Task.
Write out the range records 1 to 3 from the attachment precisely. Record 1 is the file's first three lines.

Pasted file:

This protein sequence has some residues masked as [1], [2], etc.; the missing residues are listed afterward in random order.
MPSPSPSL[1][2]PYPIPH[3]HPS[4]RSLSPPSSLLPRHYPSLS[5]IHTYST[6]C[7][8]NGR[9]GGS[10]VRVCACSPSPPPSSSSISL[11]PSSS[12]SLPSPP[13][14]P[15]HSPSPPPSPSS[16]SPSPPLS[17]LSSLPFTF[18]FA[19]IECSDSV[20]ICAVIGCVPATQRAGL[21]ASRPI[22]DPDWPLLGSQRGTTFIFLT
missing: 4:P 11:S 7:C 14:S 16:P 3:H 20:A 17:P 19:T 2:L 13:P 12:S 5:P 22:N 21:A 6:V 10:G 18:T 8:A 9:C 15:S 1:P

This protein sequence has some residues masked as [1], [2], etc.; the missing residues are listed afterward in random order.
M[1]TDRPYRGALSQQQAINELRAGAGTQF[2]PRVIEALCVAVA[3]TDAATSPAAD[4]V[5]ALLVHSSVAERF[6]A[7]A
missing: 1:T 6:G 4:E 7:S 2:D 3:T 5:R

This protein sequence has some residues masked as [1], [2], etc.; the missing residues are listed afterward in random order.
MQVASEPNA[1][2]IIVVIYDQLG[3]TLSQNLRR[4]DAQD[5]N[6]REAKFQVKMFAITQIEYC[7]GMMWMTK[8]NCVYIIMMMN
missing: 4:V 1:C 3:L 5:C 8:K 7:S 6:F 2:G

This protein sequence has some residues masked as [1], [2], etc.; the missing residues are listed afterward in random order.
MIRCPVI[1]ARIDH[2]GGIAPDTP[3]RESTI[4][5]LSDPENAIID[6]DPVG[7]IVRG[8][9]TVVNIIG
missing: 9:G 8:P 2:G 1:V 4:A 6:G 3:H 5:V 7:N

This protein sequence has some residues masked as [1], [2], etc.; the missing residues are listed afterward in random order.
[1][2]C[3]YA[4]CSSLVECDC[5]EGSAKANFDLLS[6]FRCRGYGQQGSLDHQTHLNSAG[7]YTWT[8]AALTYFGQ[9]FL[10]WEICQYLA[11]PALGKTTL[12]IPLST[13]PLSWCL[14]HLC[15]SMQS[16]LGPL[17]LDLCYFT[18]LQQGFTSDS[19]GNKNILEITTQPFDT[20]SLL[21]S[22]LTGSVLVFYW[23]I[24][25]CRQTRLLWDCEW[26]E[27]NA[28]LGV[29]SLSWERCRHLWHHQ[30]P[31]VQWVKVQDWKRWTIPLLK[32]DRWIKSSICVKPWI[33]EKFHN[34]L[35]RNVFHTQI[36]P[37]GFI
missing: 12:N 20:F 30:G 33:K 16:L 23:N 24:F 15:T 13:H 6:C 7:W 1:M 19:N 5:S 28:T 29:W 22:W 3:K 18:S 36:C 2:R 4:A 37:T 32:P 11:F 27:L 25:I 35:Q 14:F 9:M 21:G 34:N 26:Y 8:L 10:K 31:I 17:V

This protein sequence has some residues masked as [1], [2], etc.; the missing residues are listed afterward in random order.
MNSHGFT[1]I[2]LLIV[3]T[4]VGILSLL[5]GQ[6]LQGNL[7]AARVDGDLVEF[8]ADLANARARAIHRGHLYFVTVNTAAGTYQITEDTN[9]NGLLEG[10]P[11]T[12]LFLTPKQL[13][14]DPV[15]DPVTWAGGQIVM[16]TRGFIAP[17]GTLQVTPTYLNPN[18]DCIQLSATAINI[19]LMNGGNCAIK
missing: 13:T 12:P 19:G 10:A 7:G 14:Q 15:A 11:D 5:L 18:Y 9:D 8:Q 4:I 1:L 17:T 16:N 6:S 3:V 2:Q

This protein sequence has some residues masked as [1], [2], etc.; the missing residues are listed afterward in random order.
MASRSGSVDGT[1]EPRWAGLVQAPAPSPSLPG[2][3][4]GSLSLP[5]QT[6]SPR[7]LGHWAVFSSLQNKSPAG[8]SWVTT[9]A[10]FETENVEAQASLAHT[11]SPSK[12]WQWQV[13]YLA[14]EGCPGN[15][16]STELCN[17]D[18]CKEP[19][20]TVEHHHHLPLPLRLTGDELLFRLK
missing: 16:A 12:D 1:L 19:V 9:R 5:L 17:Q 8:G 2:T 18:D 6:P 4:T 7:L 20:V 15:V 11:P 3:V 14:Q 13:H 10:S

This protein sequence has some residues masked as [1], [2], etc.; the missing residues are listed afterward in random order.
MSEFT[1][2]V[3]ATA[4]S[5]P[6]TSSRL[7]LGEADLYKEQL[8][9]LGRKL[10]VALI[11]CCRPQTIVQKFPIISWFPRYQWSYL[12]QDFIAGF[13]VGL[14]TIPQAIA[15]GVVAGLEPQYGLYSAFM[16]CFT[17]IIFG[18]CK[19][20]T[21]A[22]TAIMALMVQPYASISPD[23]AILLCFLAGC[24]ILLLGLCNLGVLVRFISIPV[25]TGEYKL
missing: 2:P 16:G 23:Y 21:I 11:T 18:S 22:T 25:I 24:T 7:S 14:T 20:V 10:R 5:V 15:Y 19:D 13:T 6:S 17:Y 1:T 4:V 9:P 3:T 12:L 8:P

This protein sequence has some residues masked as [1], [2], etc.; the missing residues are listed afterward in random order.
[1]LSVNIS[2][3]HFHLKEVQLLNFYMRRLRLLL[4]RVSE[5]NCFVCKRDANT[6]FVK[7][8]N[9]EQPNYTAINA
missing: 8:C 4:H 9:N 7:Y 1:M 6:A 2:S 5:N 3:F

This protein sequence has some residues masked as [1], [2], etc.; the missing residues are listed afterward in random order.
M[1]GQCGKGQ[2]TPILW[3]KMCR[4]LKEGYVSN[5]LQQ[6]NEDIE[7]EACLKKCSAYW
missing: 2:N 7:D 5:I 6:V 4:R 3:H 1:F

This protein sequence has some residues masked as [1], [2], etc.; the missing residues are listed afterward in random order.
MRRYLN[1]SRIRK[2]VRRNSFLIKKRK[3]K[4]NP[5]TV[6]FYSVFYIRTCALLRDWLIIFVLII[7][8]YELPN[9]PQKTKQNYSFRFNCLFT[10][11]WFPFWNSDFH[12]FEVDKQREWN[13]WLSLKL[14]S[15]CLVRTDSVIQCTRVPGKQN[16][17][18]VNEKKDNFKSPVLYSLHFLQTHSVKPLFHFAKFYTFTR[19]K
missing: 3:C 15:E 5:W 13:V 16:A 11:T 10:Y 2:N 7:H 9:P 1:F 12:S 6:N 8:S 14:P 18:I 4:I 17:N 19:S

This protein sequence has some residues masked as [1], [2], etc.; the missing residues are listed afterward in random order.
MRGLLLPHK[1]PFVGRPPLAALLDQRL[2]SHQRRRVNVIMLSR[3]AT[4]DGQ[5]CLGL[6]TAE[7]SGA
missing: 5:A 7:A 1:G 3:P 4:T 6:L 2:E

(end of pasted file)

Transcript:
This protein sequence has some residues masked as [1], [2], etc.; the missing residues are listed afterward in random order.
MPSPSPSL[1][2]PYPIPH[3]HPS[4]RSLSPPSSLLPRHYPSLS[5]IHTYST[6]C[7][8]NGR[9]GGS[10]VRVCACSPSPPPSSSSISL[11]PSSS[12]SLPSPP[13][14]P[15]HSPSPPPSPSS[16]SPSPPLS[17]LSSLPFTF[18]FA[19]IECSDSV[20]ICAVIGCVPATQRAGL[21]ASRPI[22]DPDWPLLGSQRGTTFIFLT
missing: 4:P 11:S 7:C 14:S 16:P 3:H 20:A 17:P 19:T 2:L 13:P 12:S 5:P 22:N 21:A 6:V 10:G 18:T 8:A 9:C 15:S 1:P

This protein sequence has some residues masked as [1], [2], etc.; the missing residues are listed afterward in random order.
M[1]TDRPYRGALSQQQAINELRAGAGTQF[2]PRVIEALCVAVA[3]TDAATSPAAD[4]V[5]ALLVHSSVAERF[6]A[7]A
missing: 1:T 6:G 4:E 7:S 2:D 3:T 5:R

This protein sequence has some residues masked as [1], [2], etc.; the missing residues are listed afterward in random order.
MQVASEPNA[1][2]IIVVIYDQLG[3]TLSQNLRR[4]DAQD[5]N[6]REAKFQVKMFAITQIEYC[7]GMMWMTK[8]NCVYIIMMMN
missing: 4:V 1:C 3:L 5:C 8:K 7:S 6:F 2:G